The Indian Air Force (IAF) is reportedly planning to increase its planned induction of the Tejas multi-role fighter from the 123 already on order with another 201 fighters. However, this is contingent on Hindustan Aeronautics Limited (HAL) succeeds in bringing the much improved Tejas Mk2 to fruition.
The Times of India reports that the decision came amid concern of the IAF not fielding a sufficient number of modern fighters to withstand a two-front confrontation with China and Pakistan. Furthermore, imports – especially of high-end American or European fighters – would not be feasible.
In the meantime, the IAF has (of the 123 already on order) 83 Tejas Mk1As on order. These fighters will be equipped with active electronically-scanned array (AESA) radars and improved onboard avionics and integrated electronic warfare (EW) and electronic countermeasure (ECM) systems.
However, the Hindustan Times outlined that HAL is having difficulty committing to the IAF’s present order. Of the 20 aircraft it was supposed to deliver by Q1 2018, only six have been delivered. To remediate the issue, HAL will reportedly outsource roughly 70% of the Tejas’ production inputs to India’s private sector.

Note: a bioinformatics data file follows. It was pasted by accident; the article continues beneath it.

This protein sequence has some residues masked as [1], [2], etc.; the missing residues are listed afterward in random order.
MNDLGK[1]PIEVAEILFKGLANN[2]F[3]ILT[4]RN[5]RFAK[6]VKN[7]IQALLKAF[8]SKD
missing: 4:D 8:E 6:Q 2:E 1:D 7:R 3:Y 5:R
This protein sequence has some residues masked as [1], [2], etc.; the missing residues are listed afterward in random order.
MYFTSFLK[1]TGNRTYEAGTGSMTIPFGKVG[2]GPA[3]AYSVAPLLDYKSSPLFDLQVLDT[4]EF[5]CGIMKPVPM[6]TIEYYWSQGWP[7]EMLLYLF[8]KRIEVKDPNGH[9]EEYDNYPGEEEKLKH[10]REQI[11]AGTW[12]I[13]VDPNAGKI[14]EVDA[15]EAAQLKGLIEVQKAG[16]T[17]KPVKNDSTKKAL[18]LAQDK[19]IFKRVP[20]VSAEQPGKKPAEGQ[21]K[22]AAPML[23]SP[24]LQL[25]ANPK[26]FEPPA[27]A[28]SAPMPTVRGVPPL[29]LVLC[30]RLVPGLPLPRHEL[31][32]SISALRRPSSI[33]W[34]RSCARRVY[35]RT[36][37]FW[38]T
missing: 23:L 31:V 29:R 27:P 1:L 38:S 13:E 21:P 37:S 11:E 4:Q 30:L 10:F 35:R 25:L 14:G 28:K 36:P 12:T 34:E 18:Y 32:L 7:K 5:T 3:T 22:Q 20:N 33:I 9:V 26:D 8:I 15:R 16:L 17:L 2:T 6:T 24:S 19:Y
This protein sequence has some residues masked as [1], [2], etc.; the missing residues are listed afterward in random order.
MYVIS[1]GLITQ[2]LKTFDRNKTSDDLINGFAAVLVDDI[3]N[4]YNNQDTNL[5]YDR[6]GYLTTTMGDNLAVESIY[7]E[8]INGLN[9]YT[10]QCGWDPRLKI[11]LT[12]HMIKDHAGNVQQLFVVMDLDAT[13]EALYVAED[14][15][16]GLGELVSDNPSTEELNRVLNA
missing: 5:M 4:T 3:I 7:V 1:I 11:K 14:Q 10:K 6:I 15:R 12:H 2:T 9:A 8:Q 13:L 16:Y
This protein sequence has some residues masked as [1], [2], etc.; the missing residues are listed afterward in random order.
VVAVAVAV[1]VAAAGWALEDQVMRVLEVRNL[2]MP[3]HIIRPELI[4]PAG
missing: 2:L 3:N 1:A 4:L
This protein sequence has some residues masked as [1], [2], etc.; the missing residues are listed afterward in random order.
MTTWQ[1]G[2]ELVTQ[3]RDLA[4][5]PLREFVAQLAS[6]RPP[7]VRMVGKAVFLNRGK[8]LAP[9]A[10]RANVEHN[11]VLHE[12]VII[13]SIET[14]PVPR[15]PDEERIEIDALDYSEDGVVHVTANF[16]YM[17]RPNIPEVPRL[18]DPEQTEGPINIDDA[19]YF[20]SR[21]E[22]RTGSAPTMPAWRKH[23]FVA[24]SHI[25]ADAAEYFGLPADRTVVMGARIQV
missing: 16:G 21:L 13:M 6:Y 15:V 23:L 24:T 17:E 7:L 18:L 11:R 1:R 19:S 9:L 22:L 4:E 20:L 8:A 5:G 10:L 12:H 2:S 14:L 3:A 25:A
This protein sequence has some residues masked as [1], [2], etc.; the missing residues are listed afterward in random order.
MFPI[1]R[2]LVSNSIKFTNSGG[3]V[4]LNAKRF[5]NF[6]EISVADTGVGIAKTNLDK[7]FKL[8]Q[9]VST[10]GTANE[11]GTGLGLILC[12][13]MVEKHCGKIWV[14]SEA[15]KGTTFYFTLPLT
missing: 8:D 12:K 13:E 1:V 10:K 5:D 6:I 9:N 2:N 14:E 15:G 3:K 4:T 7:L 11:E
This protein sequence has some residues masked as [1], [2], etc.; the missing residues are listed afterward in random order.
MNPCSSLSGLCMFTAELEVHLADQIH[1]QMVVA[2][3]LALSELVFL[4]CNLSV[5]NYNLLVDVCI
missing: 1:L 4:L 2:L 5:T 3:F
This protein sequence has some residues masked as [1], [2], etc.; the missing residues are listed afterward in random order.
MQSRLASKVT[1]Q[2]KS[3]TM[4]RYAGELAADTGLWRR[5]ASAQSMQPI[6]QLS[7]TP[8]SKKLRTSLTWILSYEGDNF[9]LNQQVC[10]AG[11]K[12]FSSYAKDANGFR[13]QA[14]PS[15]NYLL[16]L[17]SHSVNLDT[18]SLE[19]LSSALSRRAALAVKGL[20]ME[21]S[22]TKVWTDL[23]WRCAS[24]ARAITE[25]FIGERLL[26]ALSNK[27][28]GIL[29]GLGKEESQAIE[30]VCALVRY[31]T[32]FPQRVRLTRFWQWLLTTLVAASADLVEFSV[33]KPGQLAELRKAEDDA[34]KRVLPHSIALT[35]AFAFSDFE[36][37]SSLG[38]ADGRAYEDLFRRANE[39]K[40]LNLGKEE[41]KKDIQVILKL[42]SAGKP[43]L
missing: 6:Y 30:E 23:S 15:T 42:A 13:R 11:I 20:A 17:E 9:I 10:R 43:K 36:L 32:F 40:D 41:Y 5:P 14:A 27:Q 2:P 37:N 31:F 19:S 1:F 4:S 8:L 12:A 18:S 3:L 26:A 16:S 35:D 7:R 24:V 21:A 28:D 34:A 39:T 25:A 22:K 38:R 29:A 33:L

HAL aims to increase the annual production output of the Tejas to 16 aircraft by 2019. The launch Tejas order of 123 had come at a total cost of Rs. 75,000 crore – i.e. $11.5 billion US – and led to some criticism of the price. However, that price includes the cost of research and development (R&D), the actual flyaway cost is lower. For India, it would be beneficial to scale the Tejas’ development overhead, hence the push by the IAF to make the fighter a mainstay asset through the long-term.
According to IHS Jane’s, a higher-output engine – i.e. General Electric F414-GE-INS6 – is among the main changes to the forthcoming Tejas Mk2. The IAF reportedly expects the Tejas Mk2 to also exhibit increased fuel capacity and armament payload along with improved onboard electronics. However, with it still being “on the drawing board” (according to a source quoted by the Times of India), it is a long-term factor.